ASTRO: Radiation Therapy Improves Survival in Patients With Early-Stage Hodgkin Lymphoma


Key Points

  • Patients with early-stage Hodgkin lymphoma who received radiation therapy had a 10-year overall survival rate of 84.4% vs 76.4% in those who did not receive radiation.
  • The use of radiation therapy decreased significantly between 1998 and 2011.
  • Use of radiation therapy was associated with younger age, insured status, higher socioeconomic status, and treatment at comprehensive cancer centers.

Patients with stage I and II Hodgkin lymphoma who received consolidated radiation experienced improved 10-year survival rates, according to research presented at the American Society for Radiation Oncology (ASTRO) 56th Annual Meeting (Abstract CT-08). The 10-year survival rate for patients who received radiation therapy was 84% vs 76% for those who did not receive radiation therapy. Despite these findings, the data also showed that the use of radiation therapy has decreased significantly since 1998.

Study Details

Researchers evaluated clinical features and survival outcomes among 41,502 patients diagnosed with stage I and II Hodgkin lymphoma from 1998 to 2011 from a prospectively collected database, the National Cancer Data Base (NCDB), which is comprised of cases from 1,500 sites and represents > 75% of all cancers diagnosed in the United States. The average patient age was 37 (range, 18–90), with a median follow-up of 7.5 years. The association between radiation therapy use, covariables, and outcome were assessed in a multivariate Cox proportional hazards model. Survival was estimated using the Kaplan-Meier method.

Multi-agent chemotherapy was administered to 96% (39,842) of the patients, and 49% (20,441) of patients received a median radiation dose of 30.6 Gy. The 10-year overall survival of the entire group was 80.8%, with patients receiving radiation having a statistically significant improved overall survival rate at 10 years, when compared to those not receiving radiation (84.4% vs 76.4%, P < .00001). Additionally, the omission of radiation therapy was related to higher rates of salvage transplant procedures performed.

Despite this benefit, the utilization of radiation therapy for patients with early-stage Hodgkin lymphoma decreased at the study sites from 56% to 41% between 1998 and 2011; and in 88.4% of the patients, the physician-reported reason given for not administering radiation therapy was that it was not part of the planned initial treatment strategy. The research also indicated that use of radiation therapy was associated with younger patients (≤ 40 years), who are in a higher socioeconomic status, who had access to health insurance, and who received treatment at comprehensive cancer centers (all P < .0001).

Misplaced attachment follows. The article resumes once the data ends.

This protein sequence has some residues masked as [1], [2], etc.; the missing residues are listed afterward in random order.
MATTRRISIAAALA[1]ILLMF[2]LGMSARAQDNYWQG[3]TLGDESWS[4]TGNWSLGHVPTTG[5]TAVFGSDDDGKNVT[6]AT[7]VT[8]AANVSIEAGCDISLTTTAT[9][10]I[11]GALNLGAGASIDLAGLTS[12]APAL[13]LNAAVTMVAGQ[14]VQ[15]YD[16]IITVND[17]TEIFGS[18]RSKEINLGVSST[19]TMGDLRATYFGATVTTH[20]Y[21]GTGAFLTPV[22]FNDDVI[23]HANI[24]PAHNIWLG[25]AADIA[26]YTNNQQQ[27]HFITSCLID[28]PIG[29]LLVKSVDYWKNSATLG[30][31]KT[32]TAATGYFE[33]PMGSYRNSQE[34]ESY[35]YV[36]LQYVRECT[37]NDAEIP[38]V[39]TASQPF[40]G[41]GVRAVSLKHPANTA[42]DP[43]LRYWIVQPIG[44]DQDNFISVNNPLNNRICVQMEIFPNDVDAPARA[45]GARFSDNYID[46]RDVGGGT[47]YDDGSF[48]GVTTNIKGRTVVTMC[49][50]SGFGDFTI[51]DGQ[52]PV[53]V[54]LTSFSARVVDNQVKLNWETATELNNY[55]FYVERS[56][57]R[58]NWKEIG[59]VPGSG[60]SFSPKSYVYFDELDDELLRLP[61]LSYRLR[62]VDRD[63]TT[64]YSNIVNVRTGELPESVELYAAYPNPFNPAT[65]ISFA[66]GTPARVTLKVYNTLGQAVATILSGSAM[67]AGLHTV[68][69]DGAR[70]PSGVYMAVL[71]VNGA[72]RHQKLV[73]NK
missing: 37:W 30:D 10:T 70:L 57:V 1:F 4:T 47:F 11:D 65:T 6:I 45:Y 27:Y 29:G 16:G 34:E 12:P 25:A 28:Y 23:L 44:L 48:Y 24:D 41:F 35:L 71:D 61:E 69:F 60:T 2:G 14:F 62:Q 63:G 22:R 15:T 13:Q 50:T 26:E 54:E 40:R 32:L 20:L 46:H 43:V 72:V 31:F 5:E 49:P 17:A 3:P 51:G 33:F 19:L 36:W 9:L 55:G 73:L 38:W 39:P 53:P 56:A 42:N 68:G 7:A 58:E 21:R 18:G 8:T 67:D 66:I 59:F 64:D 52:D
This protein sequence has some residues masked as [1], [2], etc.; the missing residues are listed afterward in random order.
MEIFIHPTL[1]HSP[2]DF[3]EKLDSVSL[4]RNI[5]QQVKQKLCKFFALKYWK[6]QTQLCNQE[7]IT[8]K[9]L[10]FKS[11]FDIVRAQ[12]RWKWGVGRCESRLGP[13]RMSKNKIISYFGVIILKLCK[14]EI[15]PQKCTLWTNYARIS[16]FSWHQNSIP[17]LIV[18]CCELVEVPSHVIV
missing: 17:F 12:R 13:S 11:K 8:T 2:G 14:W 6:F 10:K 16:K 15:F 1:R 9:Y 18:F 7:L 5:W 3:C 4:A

Barriers to Care

“Multiple prospective, randomized trials have shown a significant improvement in disease control with the addition of radiation therapy, however previous trials were limited by low patient numbers and limited follow-up and thus, were unable to demonstrate an overall survival benefit,” said lead study author Rahul R. Parikh, MD, a radiation oncologist at Mount Sinai Beth Israel and an Assistant Professor of Radiation Oncology at Icahn School of Medicine at Mount Sinai.

“This is the largest dataset in this patient population to demonstrate a survival benefit with the addition of radiation therapy. Given that the utilization of radiation therapy was associated with younger age, insurance status, higher socioeconomic status, and treatment at comprehensive cancer centers, we have highlighted ongoing disparities in Hodgkin lymphoma treatment and it is important that we recognize these findings as potential barriers to care. Given the survival benefit demonstrated in this study, radiotherapy should be included in the combined modality approach of multi-agent chemotherapy followed by consolidation radiation therapy in order to maintain high overall survival rates for this curable disease,” he said.

The study authors reported no potential conflicts of interest.

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